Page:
I've been thinking about going to Gujarat with my friend in summer of 2011. It's a bit different than Bangalore, a little more diverse, but still not like San Francisco (how my friend had described it). Money and religion seem to be the cause of the problems there.

Funnily enough the only time I've ever been asked to leave a place was at a dance put on by my friend's Church that I attended with a friend. I wore a cap sleeved shirt with a skirt and was told that my shirt was inappropriate. My friend's sister loaned me a cardigan so he still got to go to the dance, but it was a learning experience. Wear long sleeves to a Mormon wedding?

Daisy said...

Happy Valentine's Weekend! There's an award for you on Compost Happens today. Enjoy the sunshine where you can find it.

Apple Pie said...

My girls and I are reading a fictional book that takes place in India - Homeless Bird by Gloria Whelan.

It has perked an interest in wanting to learn more about India.

Enjoyed reading your post.

Happy Valentine's Day.

Callista said...

That's horrible! I'm linking to this post tomorrow.

Anwesha said...

I am one of your blog readers,In try to catch up on your blogs on weekends and I am from India.My name is Anwesha.
I just wanted to say ,reading this made me feel happy ,sad all together.A weird connection.Not one I would want to share with you.But I was in the states for about 2 years and came back 4 months back to my country.
I am not able to relate to this change and this compromised sense of freedom anymore.I feel violated when a political party wants to intrude into my freedom of expression.I feel helpless and want to escape.Nothing of any tragic sort has ever happened with me,but I can only imagine the helplessness of people who feel threatened.
I really value everyday life and our choices and liberties.I just think we all do not start out equal.while we cannot rant about it,we just have to appreciate little things.
Thank you for adding at the end also that not every Indian thinks that way.Cos we really do not.
Love from India,

Scribbit said...

Nice to meet you Anwesha--I appreciate someone who knows more about the situation than I do having something to say.

I'm looking forward to visiting your country next month, we'll be seeing my parents for a few weeks and they're excited to take us around to see all the places and people they've loved for the last three years.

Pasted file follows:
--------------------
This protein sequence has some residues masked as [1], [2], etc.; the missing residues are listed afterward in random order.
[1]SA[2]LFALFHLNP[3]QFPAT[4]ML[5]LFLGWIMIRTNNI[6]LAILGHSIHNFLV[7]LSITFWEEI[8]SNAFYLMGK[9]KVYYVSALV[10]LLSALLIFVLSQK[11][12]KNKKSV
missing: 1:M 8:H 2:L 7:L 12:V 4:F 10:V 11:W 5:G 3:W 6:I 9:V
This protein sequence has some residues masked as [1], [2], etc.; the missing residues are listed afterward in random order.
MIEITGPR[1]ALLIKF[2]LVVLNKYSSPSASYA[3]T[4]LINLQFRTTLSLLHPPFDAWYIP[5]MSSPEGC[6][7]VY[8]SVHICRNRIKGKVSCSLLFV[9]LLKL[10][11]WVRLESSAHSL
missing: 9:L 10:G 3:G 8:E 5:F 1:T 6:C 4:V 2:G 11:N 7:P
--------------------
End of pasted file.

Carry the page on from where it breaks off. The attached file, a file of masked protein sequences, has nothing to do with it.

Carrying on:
Katie Fladlien said...

Hello Dear,

I read your post. I understand your ideas about India are based on what you have been told, I have a different opinion all together. Having travelled all through out the world for nearly a decade, my judgement is that every country has has its own set of rules and its kidda funny when we hear about one of the incidents and make them look like the only things happening there.

Laurel Nelson said...

Your parents probably know some people in our ward who are in India on their mission too. The Fairbanks(es?) I was just looking at our ward program for the day earlier and they were listed with the others from our ward. Funny that your parents are in India too.

Scribbit said...

Well actually it's not much of a coincidence, Mom and Dad requested the Fairbanks when they were putting in their papers. They've done that with a bunch of people so there is a strangely disproportionate Alaska contingency in India. They tried to get Oriens but there was a visa issue I believe.

Stephanie said...

A good dose of "perspective" is always appreciated. Thank you, Michelle.

The USA really is a wonderful place to be.

Unknown said...

You have now got me thinking..what would be the American version of the Taliban?

I think it's the crazy people who just go and shoot up places. Remember the DC sniper...he had the whole city running criss cross through parking lots for weeks (including my sister).

thank goodness our threats aren't as organized..we should all be grateful for the mental illnesses that keep people from joining others' crazed acts of violence. (how is that for trying to look through rosy glasses)

We had a teacher at a local elementary school stay after school last week and shoot his principal and vice principal, who is still in critical condition. And he was teaching a 4th grade class just hours before. I sometimes think that is even more damaging than international terrorist groups.

But, I am glad that we live in America, even if I am still afraid for my children every day that they go to school.

And I guess I am the naysayer..and it may be because we never go out on Valentine's Day anyway. And we never buy the overpriced flowers or candy. :)

Good food for thought.

Have a great time in India. What an awesome experience.

Jane Hamilton said...

Hey Michelle, it's really nice of you to share such insights with your readers. Thanks especially for saying that not all Indians are like the people you mentioned. I guess it helps to have first hand info from your parents about India. In truth, India is made up of really nice people. Unfortunately, our peace and happiness is sometimes ruined by anti-social elements like the political party mentioned in your post.

What I really wanted to highlight here, is that social media is so wonderful in bringing together people from different places on the globe together, and letting them share experiences and feelings from the depth of their hearts like this.

Great work Michelle. Visit us in Tamil Nadu. It is much more peaceful here, I assure you. :)